Glenwood Springs extends vacation rental authorization to subdivisions
Glenwood Springs has taken another step to try to legitimize short-term vacation rentals in town, allowing them as a specific use in planned-unit developments.
City Council last week voted to permit short-term rentals of less than 30 days in planned subdivision neighborhoods where they had previously been prohibited.
The ordinance, adopted unanimously, allows for vacation rentals as a use in neighborhoods such as Glenwood Park, Cardiff Glen and Oasis Creek, unless individual homeowners’ associations act to prohibit them.
“Short-term rentals have in recent years become a more common use of real property within the city and were not frequently anticipated in the covenants of planned unit developments in past years,” the ordinance reads.
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That resulted in few planned unit developments specifically listing short-term rentals as an allowed use of residential units.
Further, “the Glenwood Springs City Council believes that a broad and expansive view of real property rights favors permitting short-term rentals within planned unit developments, unless such activity is expressly prohibited by applicable covenants.”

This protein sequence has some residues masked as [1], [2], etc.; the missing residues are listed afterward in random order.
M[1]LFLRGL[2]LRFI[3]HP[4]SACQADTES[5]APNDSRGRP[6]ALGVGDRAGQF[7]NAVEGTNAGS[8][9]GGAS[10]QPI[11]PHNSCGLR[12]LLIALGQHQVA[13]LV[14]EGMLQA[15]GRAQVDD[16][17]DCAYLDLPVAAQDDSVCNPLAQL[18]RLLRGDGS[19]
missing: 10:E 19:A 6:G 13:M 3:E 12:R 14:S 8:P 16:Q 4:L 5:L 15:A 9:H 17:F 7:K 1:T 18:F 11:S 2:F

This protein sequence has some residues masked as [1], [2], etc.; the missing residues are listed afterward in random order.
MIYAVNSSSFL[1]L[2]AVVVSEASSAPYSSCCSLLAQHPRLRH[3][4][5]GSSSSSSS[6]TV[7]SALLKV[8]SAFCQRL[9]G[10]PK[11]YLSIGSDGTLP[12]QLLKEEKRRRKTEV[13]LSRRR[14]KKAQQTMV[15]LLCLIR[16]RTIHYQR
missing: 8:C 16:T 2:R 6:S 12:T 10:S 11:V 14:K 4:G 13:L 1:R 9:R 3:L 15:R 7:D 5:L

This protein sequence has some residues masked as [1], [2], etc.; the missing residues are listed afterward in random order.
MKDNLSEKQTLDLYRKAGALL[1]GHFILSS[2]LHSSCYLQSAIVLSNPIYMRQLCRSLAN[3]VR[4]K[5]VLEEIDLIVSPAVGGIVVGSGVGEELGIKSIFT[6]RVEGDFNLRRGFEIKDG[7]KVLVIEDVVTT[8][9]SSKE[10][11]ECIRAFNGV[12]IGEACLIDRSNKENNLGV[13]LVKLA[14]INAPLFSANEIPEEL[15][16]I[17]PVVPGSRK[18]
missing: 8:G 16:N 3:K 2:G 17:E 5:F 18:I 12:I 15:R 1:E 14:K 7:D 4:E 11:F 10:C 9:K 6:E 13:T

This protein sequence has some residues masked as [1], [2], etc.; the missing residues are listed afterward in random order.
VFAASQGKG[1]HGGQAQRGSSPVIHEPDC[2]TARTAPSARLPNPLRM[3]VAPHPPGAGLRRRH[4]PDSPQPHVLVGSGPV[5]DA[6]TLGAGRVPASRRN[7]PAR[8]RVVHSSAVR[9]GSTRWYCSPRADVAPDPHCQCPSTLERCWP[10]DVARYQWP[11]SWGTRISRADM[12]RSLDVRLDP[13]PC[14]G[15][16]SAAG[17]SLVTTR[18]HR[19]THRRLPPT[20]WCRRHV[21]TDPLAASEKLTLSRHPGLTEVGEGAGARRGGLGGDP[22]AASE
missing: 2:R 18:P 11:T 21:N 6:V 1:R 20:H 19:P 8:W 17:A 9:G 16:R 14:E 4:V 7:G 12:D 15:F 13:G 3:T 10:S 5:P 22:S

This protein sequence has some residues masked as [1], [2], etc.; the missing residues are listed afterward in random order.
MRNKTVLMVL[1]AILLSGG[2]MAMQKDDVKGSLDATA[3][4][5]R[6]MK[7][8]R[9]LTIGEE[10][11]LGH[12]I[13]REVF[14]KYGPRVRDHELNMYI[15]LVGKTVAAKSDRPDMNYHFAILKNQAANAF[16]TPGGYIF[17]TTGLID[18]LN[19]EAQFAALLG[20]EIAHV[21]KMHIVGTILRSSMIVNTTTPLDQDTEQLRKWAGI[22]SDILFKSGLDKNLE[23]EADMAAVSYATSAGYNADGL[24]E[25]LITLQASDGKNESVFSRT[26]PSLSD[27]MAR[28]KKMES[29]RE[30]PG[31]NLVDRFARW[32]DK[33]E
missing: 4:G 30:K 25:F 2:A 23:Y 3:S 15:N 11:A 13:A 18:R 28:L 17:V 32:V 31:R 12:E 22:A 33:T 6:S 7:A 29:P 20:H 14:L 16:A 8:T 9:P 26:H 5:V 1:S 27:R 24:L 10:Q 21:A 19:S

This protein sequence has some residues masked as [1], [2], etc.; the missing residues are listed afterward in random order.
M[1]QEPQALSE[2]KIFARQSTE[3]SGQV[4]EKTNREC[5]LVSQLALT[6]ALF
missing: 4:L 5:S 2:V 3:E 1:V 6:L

In doing so, council also reiterated its push to make sure units being used for vacation rentals are properly registered with the city and collecting appropriate city and state sales and lodging taxes.
Council earlier this month granted a 30-day amnesty period for any illegal short-term rental units located within city limits to come into compliance, otherwise the city will begin issuing notices and going after back taxes.
The new provision potentially effects 677 homes located in several neighborhoods outside the historic central Glenwood Springs core area.
As of last week, the city had 64 short-term rental units and accessory tourist rentals (single bedrooms in an owner-occupied house) permitted through the city, according to city planner Hannah Klausman. Three are located in planned-unit developments.
To date, 18 units have been identified around Glenwood Springs that are not permitted but are listed on one of two vacation rental websites, Airbnb or Vacation Rental By Owner (VRBO), she said.
The city has received numerous requests by owners of units in planned unit developments to be able to offer them as vacation rentals, who have been told they can’t, Klausman said.
Homeowners in the Oasis Creek subdivision at one point considered adding vacation rentals as an allowed use, but the effort failed due to concerns expressed by full-time residents, she related.
Council’s action will at least remove any city hurdles for owners to offer up their homes for short-term rent.
The practice has come under criticism in some sectors, including from owners of commercial bed and breakfasts, hotels and motels who say private homeowners have a competitive advantage and don’t have to comply with parking and other code requirements.
Affordable housing advocates have often argued that allowing short-term vacation rentals removes potential long-term lease housing from the available inventory
City Council expects to have a follow-up discussion about short-term rentals and compliance issues in January.
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A 100-unit apartment development proposal was continued and a retail marijuana special use permit request was denied by the Glenwood Springs Planning and Zoning Commission.